Updated: Feb 29, 2020
By Harriet Milligan
In 2019, CBD started to gain a lot of traction both in the public sphere and medical communities. Products are popping up everywhere, from CBD balm in grocery stores to getting a CBD latte at your local coffee shop. There have been a lot of claims surrounding these products, but are they actually rooted in science?
Cannabidiol (CBD) is derived from the cannabis plant, which is known for causing a “high” specifically involving euphoria, heightened sensitivity to surroundings, and relaxation. CBD is the main compound in cannabis that is non-euphoric and non-addictive. Due to this, CBD has captured the attention of scientists who have found a number of promising effects, including analgesic, antipsychotic, antioxidant, anti-inflammatory, anticonvulsant effects among others (Blessing et al., 2015). The broad spectrum of positive effects on the body is due to CBD’s wide pharmacological profile, meaning it can act on a variety of different receptors in the body. For the sake of this article, we will focus specifically on its effects on the serotonin 5-HT1A receptor.
Serotonin 5-HT1A receptors are the target for many Generalized Anxiety Disorder treatments, as it has been shown that serotonin pathways play a role in both fear and anxiety. The mechanism by which CBD effects these receptors is uncertain . However, CBD is either a direct or indirect agonist, meaning it stimulates the receptor through binding directly or through another site or molecule (Blessing et al., 2015). Either way, since the 5-HT1A receptor has inhibitory effects, the CBD will decrease signaling from that receptor which is thought to induce the anxiolytic effects.
Preclinical and clinical data supports the claims of CBD being anxiolytic. A recent study on rats assessed the effects of CBD on the 5-HT receptors as well as anxiety-like behaviors (DeGregorio et al., 2019). Using in vivo single unit recordings (a tool used to measure the electrical activity of a single neuron), it was found that CBD significantly reduced firing activity of 5-HT neurons. They also found a reduction in anxiety like behavior on the elevated plus maze, which is a common behavioral paradigm used to assess anxiety in rats and mice (DeGregorio et al., 2019). These findings are promising for the understanding of the mechanism of CBD in anxiety behaviors in rats, but the reaction in humans could be different.
Recently, the anxiolytic effects of CBD were shown in humans, by measuring anxiety during public speaking (Linares et al., 2019). Healthy male participants received 150, 300, or 600 mg of CBD or a placebo in this double-blind experiment. The participants then went through a simulated public speaking test, which is well established as an anxiety inducing test. During the test, participants were rated on the Visual Analogue Mood Scale (VMAS) and physiological measures including heart rate and blood pressure. VMAS is completed by the participant; they are asked to rate their mental state based on a scale between two opposite moods (for example calm versus excited) for 16 different items. They found that the 300 mg of CBD lowered VMAS scores (meaning the participant was less anxious). In conjunction with studies on rat models, this experiment shows the promising effects of CBD on anxiety disorders in humans.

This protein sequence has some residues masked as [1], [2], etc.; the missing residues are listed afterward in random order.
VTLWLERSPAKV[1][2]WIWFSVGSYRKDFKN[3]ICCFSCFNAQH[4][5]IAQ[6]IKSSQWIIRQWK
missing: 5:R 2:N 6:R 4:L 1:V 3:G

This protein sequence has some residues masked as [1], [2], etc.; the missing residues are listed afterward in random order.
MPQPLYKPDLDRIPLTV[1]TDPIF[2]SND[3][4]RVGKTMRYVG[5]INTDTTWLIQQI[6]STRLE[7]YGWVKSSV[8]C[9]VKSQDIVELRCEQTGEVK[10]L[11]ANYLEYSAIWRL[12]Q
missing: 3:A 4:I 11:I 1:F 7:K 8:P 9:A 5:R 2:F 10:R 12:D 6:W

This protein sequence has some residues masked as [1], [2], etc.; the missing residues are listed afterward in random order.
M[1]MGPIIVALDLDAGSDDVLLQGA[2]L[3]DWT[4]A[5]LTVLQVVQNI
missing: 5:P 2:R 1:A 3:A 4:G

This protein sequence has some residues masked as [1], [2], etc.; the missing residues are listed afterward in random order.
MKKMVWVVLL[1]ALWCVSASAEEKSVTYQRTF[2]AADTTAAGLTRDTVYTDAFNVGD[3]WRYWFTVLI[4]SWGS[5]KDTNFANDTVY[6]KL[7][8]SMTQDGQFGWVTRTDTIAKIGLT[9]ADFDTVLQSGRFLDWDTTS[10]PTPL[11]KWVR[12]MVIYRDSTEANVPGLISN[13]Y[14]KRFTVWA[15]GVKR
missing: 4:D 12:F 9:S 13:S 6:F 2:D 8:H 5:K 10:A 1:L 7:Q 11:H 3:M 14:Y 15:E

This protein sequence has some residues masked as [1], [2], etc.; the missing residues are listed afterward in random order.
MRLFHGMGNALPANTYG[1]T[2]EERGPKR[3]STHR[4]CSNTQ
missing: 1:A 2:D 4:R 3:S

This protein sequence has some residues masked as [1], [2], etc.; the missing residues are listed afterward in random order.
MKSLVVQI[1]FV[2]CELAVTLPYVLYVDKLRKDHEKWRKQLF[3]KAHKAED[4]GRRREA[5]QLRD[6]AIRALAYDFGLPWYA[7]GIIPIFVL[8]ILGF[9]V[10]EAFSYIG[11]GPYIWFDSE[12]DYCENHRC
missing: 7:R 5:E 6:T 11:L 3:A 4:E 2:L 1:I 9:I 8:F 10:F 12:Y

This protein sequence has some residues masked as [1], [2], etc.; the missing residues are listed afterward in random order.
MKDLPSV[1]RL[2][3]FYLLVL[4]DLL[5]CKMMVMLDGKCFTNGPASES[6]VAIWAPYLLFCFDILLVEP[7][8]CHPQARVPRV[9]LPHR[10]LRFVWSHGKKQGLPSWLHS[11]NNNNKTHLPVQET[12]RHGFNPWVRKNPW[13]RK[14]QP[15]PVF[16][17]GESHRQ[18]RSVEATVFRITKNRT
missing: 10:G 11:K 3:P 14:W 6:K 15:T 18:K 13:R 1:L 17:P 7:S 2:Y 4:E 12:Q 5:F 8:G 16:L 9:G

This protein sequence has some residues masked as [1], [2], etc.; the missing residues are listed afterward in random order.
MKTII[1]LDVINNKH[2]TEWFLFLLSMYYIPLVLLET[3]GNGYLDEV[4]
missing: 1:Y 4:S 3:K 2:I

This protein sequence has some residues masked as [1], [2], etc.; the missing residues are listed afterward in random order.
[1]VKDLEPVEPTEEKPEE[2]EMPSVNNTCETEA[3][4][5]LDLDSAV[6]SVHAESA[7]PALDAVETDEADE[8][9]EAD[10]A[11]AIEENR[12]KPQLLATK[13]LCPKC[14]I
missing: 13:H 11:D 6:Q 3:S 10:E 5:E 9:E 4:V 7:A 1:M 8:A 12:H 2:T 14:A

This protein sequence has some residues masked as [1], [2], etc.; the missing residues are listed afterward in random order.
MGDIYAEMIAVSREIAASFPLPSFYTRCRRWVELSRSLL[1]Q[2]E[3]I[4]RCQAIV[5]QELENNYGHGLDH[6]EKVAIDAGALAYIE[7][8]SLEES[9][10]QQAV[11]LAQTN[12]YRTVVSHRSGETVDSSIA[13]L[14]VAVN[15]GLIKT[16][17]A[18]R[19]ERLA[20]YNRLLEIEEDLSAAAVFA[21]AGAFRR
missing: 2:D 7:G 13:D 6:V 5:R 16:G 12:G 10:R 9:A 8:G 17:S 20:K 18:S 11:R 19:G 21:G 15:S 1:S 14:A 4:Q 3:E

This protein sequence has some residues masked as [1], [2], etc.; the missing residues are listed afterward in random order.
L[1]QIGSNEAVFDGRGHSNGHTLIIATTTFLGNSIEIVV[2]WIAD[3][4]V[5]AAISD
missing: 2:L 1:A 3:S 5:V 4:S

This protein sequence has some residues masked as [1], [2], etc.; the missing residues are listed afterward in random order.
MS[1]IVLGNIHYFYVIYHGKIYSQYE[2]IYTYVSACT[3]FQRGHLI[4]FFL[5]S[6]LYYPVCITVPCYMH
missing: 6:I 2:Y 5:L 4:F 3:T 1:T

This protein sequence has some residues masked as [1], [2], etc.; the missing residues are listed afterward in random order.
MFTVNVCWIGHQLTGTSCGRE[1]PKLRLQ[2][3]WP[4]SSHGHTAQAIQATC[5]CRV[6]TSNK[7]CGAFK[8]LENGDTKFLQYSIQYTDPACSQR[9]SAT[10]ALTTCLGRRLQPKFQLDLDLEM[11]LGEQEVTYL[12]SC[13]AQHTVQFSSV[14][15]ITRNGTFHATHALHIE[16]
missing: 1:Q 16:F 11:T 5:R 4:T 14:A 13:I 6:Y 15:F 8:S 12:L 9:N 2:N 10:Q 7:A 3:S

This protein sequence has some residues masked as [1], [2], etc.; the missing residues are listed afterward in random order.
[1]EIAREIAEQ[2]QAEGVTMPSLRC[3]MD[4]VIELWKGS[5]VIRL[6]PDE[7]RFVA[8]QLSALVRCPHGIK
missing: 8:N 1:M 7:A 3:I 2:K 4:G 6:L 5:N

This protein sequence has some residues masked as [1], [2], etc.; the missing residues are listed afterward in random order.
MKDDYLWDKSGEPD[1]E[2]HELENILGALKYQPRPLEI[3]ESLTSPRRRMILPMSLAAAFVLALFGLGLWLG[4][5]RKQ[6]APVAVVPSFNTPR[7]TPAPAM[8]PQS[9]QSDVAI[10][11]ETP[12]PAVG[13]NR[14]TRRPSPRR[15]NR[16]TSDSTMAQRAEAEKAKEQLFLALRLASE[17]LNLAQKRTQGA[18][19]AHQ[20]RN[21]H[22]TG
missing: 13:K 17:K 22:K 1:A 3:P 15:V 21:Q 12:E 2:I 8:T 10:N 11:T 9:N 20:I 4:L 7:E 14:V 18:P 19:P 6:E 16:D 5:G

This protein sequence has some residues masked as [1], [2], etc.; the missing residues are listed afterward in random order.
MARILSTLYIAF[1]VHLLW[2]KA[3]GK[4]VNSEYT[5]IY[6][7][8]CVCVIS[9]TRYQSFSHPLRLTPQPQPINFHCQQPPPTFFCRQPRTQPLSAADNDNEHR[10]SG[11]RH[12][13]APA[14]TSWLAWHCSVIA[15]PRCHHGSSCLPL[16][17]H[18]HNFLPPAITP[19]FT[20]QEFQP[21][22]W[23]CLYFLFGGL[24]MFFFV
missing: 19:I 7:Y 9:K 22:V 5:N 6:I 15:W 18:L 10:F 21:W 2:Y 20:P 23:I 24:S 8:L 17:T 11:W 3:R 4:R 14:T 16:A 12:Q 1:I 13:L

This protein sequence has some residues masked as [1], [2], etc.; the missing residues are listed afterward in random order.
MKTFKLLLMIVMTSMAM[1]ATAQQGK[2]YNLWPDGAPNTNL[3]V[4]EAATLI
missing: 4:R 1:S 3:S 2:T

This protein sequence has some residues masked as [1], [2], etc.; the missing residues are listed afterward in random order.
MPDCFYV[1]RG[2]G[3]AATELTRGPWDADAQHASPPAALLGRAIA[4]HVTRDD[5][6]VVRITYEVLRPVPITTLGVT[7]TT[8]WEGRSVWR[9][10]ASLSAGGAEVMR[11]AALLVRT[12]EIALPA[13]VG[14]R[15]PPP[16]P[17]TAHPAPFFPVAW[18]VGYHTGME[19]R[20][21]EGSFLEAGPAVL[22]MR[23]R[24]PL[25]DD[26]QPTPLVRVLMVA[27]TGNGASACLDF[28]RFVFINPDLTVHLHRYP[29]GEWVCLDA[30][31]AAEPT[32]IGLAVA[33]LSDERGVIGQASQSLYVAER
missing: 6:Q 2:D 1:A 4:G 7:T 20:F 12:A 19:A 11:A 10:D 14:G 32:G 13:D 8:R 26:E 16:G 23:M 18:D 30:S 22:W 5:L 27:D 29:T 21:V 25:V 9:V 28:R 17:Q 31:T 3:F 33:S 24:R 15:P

You may ask, is this enough research to support the claims surrounding CBD in the public sphere? In short, no; there is always more research to be done to completely understand the pharmacological effects of a substance. However, there is a growing body of science to support the hype around CBD’s anxiolytic effects. This basis can be expanded upon to understand the effect of CBD on different types of anxiety, the effects of prolonged use, and the most effective form of CBD and many more aspects of use. While there are claims that gain traction in the public eye that aren’t always backed by science, you may take some comfort in the fact that CBD has been shown to have some effects that reduce anxiety.
Blessing, E. M., Steenkamp, M. M., Manzanares, J., & Marmar, C. R. (2015). Cannabidiol as a Potential Treatment for Anxiety Disorders. Neurotherapeutics : the journal of the American Society for Experimental NeuroTherapeutics, 12(4), 825–836. doi:10.1007/s13311-015-0387-1
De Gregorio, D., McLaughlin, R. J., Posa, L., Ochoa-Sanchez, R., Enns, J., Lopez-Canul, M. Aboud, M., Maione S., Comai S., and Gobbi, G. (2019). Cannabidiol modulates serotonergic transmission and reverses both allodynia and anxiety-like behavior in a model of neuropathic pain. Pain, 160(1), 136–150. doi:10.1097/j.pain.0000000000001386
Linares, I. M., Zuardi, A. W., Pereira, L. C., Queiroz, R. H., Mechoulam, R., Guimarães, F. S., & Crippa, J. A. (2019). Cannabidiol presents an inverted U-shaped dose-response curve in a simulated public speaking test. Revista brasileira de psiquiatria (Sao Paulo, Brazil : 1999), 41(1), 9–14. doi:10.1590/1516-4446-2017-0015